However, as for readers wanting to read the truth.... that is a whole political issue altogether....

Tim said...

But it's precisely that your posts are(sic) not "belong to you" when you put up an advertorial. It partly belongs to the advertiser, and how can you forget the readers who are the target audience and the reason you got the advertorial in the first place.

The refusal of some people to recognize how their readers have the right to ask that posts that are advertorials be marked so bemuses me. The most common excuse is "my loyal readers trust me whether or not I put up a disclosure". If they trust you so much why not put it up, then?

It's all about ethics. Yes your advertorial on brand X's camera may be excellent. But the fact remains that it's a completely different situation than if you were recommending the camera based on experience or your own research, and your readers deserve to know. Advertorials are biased by definition.

davidlian said...

@cheayee: I too would post the word 'advertorial.'
@tim: Good point - I always enjoy your comments. However, as semantic as this sounds, what I was referring to by "all my posts are belong to me" is that in the little space called your blog, you have the ultimate right to disclosure.

Yes, you surrender editorial control by taking some money, but ultimately, you get to control what is still published because you push the post button. If you want to screw an advertiser by publishing something that wasn't agreed upon, the power is yours.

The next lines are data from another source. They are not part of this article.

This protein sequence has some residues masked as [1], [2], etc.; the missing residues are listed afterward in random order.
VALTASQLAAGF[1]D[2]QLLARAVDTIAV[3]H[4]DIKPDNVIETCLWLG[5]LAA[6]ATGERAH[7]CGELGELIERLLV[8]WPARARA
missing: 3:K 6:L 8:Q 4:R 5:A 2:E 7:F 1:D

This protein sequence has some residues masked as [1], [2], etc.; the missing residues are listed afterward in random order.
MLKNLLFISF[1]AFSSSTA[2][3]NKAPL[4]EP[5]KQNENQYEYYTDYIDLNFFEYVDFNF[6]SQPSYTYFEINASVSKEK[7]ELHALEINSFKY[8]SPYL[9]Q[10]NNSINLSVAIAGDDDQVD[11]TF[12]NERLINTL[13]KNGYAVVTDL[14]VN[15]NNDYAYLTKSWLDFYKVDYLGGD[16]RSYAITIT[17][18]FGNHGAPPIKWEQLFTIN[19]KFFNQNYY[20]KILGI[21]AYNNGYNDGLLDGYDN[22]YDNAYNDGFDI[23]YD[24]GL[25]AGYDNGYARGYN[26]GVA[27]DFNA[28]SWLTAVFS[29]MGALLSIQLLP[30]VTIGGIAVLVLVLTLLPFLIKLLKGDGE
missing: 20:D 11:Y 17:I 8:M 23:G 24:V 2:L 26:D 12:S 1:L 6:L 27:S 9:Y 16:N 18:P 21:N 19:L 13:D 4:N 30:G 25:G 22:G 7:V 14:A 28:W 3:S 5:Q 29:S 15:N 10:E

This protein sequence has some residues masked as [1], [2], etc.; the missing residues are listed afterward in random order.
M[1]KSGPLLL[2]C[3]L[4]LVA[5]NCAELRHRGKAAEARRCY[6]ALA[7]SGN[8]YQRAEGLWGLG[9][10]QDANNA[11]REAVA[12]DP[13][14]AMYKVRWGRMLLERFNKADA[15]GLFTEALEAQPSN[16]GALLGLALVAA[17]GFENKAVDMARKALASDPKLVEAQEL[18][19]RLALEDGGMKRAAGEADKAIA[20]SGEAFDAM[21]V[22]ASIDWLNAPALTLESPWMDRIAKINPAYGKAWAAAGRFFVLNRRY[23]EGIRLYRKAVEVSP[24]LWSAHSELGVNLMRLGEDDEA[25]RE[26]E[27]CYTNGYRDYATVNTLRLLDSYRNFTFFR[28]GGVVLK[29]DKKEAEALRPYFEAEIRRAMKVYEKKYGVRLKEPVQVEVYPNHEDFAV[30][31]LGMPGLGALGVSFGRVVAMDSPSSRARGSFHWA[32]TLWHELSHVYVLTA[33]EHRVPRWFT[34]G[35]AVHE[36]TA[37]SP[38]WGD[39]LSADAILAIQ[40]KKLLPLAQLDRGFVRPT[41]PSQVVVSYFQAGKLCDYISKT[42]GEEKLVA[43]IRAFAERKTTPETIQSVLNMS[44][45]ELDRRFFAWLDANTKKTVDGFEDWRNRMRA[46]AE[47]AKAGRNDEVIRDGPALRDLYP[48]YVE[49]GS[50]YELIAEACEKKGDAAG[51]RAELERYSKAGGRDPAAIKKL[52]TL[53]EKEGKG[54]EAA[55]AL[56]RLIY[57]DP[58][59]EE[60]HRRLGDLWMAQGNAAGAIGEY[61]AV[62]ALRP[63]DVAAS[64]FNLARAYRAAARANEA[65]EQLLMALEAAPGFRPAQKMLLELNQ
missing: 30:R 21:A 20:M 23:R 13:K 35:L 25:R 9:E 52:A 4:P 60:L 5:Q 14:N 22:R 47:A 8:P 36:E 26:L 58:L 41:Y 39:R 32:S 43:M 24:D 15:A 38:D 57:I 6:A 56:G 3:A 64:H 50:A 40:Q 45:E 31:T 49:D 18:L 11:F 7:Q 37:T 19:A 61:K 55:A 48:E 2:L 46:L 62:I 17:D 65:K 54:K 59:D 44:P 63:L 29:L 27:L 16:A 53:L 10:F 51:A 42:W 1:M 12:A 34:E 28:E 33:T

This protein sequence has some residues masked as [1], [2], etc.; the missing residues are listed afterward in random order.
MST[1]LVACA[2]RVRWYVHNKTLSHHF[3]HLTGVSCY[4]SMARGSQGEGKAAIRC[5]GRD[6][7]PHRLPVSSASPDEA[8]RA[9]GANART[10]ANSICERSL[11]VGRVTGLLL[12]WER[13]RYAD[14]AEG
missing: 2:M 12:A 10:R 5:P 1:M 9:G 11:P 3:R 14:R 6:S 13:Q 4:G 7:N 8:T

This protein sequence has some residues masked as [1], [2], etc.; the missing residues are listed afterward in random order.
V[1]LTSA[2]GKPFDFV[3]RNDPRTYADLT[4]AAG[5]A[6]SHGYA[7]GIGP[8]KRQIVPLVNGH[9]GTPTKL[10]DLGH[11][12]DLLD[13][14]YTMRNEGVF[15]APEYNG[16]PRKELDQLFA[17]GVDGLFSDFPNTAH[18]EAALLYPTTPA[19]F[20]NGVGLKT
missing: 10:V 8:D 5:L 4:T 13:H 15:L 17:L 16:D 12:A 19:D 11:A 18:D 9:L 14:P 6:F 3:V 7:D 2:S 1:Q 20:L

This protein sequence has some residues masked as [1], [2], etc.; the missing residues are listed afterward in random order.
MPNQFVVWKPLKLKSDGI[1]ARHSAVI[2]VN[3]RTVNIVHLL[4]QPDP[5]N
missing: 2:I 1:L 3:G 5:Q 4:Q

The point I was trying to make is that as much as there are ethical conventions and considerations, as far as blogs go, we must at least recognise that ultimately it is in the hands of the blogger what they want to do and there is no recourse to respond from the reader other than to stop reading the questionable blog. Ultimately, the barometer is in the readership the blog attracts. And if that shrinks because of credibility issues, then that's something a blogger needs to think consider.

So yeah, personally, I would put the word 'advertorial' on an advertorial, but I don't think its fair to unilaterally demand the same of every blogger. There's plurality in the blogging world.

Tim said...

"If you want to screw an advertiser by publishing something that wasn't agreed upon, the power is yours."

Actually I'm pretty sure you can't do that :P.

Well I have qualms over those that cite static readership figures as evidence that "everything is ok" - blog readers don't put a premium on credibility so much as entertainment or sensationalism - or sex appeal heh. And there *are* many perfectly good advertorials out there. I just feel that with great readership comes great responsibility (corny, I know :3 )

izzat said...

"paid post" should have the blogger honest opinion, not just mumbling about the good, and some blogger(include me) just write the good without really use the product/service so it actually kill the purpose of "paid post".

For the ethic i believe just do what you think right :D

Marc said...

Interesting. Something to think about. . .

davidlian said...

@tim: My point exactly. The internet is a place for a plurality of opinions and just because some of us (bloggers, myself included) feel that we should insert the word 'Advertorial' does not mean that everyone else should and will adhere to it.
@izzat: Some bloggers would agree, some won't. Again, the internet is plural.
@marc: Thanks.